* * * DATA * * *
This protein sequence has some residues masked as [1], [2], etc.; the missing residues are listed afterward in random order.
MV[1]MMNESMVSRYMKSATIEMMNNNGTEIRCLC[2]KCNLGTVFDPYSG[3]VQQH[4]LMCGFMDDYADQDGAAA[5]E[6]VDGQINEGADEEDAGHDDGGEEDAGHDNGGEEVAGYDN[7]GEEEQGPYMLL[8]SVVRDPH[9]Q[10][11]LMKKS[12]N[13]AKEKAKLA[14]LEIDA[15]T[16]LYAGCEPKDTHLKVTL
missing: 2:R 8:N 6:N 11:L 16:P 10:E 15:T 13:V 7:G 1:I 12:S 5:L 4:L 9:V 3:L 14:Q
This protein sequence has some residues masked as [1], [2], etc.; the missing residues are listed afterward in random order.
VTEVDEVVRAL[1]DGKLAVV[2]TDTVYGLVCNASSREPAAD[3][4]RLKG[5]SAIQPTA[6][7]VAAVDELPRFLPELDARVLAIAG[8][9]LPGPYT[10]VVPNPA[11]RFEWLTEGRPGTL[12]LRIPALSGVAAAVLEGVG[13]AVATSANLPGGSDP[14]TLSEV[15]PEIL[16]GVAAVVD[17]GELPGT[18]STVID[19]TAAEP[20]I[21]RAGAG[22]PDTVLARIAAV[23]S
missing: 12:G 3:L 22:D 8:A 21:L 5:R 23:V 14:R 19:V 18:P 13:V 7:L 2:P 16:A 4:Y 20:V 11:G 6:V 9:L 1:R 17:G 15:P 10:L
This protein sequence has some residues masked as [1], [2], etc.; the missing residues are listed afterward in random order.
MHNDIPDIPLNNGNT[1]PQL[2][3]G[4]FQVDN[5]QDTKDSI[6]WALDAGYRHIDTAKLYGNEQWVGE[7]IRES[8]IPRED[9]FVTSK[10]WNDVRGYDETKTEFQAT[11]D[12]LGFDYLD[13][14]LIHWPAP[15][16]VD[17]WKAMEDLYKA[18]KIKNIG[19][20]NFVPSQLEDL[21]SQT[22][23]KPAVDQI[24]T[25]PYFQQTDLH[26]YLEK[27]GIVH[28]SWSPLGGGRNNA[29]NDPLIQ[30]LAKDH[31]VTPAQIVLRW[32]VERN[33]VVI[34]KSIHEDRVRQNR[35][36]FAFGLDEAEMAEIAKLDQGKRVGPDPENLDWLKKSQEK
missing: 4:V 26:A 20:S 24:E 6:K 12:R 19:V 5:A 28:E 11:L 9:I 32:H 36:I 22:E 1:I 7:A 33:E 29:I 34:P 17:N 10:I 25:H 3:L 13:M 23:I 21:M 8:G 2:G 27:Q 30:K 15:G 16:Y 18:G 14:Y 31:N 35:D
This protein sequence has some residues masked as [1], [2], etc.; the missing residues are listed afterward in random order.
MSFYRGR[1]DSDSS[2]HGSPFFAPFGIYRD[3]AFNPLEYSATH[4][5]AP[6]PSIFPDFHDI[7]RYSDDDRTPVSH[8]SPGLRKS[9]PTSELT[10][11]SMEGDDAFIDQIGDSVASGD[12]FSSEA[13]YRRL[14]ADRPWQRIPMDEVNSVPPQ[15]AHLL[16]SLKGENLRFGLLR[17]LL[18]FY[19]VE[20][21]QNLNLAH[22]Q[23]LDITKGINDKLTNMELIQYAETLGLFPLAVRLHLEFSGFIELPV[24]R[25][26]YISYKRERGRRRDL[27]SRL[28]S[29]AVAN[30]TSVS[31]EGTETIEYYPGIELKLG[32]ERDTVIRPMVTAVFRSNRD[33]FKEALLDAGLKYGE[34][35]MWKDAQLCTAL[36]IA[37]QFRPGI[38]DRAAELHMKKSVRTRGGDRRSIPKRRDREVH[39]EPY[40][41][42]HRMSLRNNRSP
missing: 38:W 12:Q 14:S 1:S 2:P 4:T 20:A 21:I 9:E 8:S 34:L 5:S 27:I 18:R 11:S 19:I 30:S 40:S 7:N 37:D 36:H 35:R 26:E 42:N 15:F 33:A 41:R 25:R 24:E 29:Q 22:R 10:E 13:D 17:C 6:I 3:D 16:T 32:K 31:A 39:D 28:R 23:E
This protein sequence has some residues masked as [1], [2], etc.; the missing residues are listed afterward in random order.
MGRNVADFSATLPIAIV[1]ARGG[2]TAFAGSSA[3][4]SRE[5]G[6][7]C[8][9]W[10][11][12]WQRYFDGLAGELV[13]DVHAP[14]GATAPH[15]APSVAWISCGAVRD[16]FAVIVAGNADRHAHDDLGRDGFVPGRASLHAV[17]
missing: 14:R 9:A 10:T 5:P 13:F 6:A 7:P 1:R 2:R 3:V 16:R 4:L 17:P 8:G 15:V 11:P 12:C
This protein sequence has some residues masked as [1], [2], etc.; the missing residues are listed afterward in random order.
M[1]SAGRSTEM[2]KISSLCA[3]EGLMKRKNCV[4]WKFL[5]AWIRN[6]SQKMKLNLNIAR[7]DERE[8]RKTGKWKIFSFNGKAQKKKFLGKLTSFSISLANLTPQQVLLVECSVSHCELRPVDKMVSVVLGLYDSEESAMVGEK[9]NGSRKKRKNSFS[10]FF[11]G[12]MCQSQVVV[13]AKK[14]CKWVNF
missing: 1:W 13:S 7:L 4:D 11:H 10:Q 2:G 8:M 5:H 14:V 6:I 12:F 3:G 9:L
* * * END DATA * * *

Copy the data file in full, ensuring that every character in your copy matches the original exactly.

This protein sequence has some residues masked as [1], [2], etc.; the missing residues are listed afterward in random order.
MV[1]MMNESMVSRYMKSATIEMMNNNGTEIRCLC[2]KCNLGTVFDPYSG[3]VQQH[4]LMCGFMDDYADQDGAAA[5]E[6]VDGQINEGADEEDAGHDDGGEEDAGHDNGGEEVAGYDN[7]GEEEQGPYMLL[8]SVVRDPH[9]Q[10][11]LMKKS[12]N[13]AKEKAKLA[14]LEIDA[15]T[16]LYAGCEPKDTHLKVTL
missing: 2:R 8:N 6:N 11:L 16:P 10:E 15:T 13:V 7:G 1:I 12:S 5:L 4:L 9:V 3:L 14:Q
This protein sequence has some residues masked as [1], [2], etc.; the missing residues are listed afterward in random order.
VTEVDEVVRAL[1]DGKLAVV[2]TDTVYGLVCNASSREPAAD[3][4]RLKG[5]SAIQPTA[6][7]VAAVDELPRFLPELDARVLAIAG[8][9]LPGPYT[10]VVPNPA[11]RFEWLTEGRPGTL[12]LRIPALSGVAAAVLEGVG[13]AVATSANLPGGSDP[14]TLSEV[15]PEIL[16]GVAAVVD[17]GELPGT[18]STVID[19]TAAEP[20]I[21]RAGAG[22]PDTVLARIAAV[23]S
missing: 12:G 3:L 22:D 8:A 21:L 5:R 23:V 14:R 19:V 18:P 13:V 7:L 2:P 16:A 4:Y 20:V 11:G 6:V 9:L 1:R 17:G 15:P 10:L
This protein sequence has some residues masked as [1], [2], etc.; the missing residues are listed afterward in random order.
MHNDIPDIPLNNGNT[1]PQL[2][3]G[4]FQVDN[5]QDTKDSI[6]WALDAGYRHIDTAKLYGNEQWVGE[7]IRES[8]IPRED[9]FVTSK[10]WNDVRGYDETKTEFQAT[11]D[12]LGFDYLD[13][14]LIHWPAP[15][16]VD[17]WKAMEDLYKA[18]KIKNIG[19][20]NFVPSQLEDL[21]SQT[22][23]KPAVDQI[24]T[25]PYFQQTDLH[26]YLEK[27]GIVH[28]SWSPLGGGRNNA[29]NDPLIQ[30]LAKDH[31]VTPAQIVLRW[32]VERN[33]VVI[34]KSIHEDRVRQNR[35][36]FAFGLDEAEMAEIAKLDQGKRVGPDPENLDWLKKSQEK
missing: 4:V 26:A 20:S 24:E 6:K 12:R 19:V 5:A 28:E 11:L 9:I 32:H 36:I 22:E 1:I 7:A 33:E 29:I 34:P 17:N 10:I 25:H 3:L 13:M 23:I 21:M 8:G 2:G 27:Q 30:K 15:G 16:Y 18:G 14:Y 31:N 35:D
This protein sequence has some residues masked as [1], [2], etc.; the missing residues are listed afterward in random order.
MSFYRGR[1]DSDSS[2]HGSPFFAPFGIYRD[3]AFNPLEYSATH[4][5]AP[6]PSIFPDFHDI[7]RYSDDDRTPVSH[8]SPGLRKS[9]PTSELT[10][11]SMEGDDAFIDQIGDSVASGD[12]FSSEA[13]YRRL[14]ADRPWQRIPMDEVNSVPPQ[15]AHLL[16]SLKGENLRFGLLR[17]LL[18]FY[19]VE[20][21]QNLNLAH[22]Q[23]LDITKGINDKLTNMELIQYAETLGLFPLAVRLHLEFSGFIELPV[24]R[25][26]YISYKRERGRRRDL[27]SRL[28]S[29]AVAN[30]TSVS[31]EGTETIEYYPGIELKLG[32]ERDTVIRPMVTAVFRSNRD[33]FKEALLDAGLKYGE[34][35]MWKDAQLCTAL[36]IA[37]QFRPGI[38]DRAAELHMKKSVRTRGGDRRSIPKRRDREVH[39]EPY[40][41][42]HRMSLRNNRSP
missing: 38:W 12:Q 14:S 1:S 2:P 4:T 20:A 21:I 9:E 8:S 34:L 5:S 27:I 18:R 11:S 19:I 30:S 40:S 7:N 37:D 36:H 35:R 26:E 42:N 15:F 33:A 41:R 25:R 24:E 29:Q 22:R 10:E 13:D 17:C 6:I 3:D 16:T 32:K 31:A 39:D 28:R 23:E
This protein sequence has some residues masked as [1], [2], etc.; the missing residues are listed afterward in random order.
MGRNVADFSATLPIAIV[1]ARGG[2]TAFAGSSA[3][4]SRE[5]G[6][7]C[8][9]W[10][11][12]WQRYFDGLAGELV[13]DVHAP[14]GATAPH[15]APSVAWISCGAVRD[16]FAVIVAGNADRHAHDDLGRDGFVPGRASLHAV[17]
missing: 14:R 9:A 10:T 5:P 13:F 6:A 7:P 1:R 2:R 3:V 16:R 4:L 17:P 8:G 15:V 11:P 12:C
This protein sequence has some residues masked as [1], [2], etc.; the missing residues are listed afterward in random order.
M[1]SAGRSTEM[2]KISSLCA[3]EGLMKRKNCV[4]WKFL[5]AWIRN[6]SQKMKLNLNIAR[7]DERE[8]RKTGKWKIFSFNGKAQKKKFLGKLTSFSISLANLTPQQVLLVECSVSHCELRPVDKMVSVVLGLYDSEESAMVGEK[9]NGSRKKRKNSFS[10]FF[11]G[12]MCQSQVVV[13]AKK[14]CKWVNF
missing: 1:W 13:S 7:L 4:D 11:H 10:Q 2:G 8:M 5:H 14:V 6:I 12:F 3:G 9:L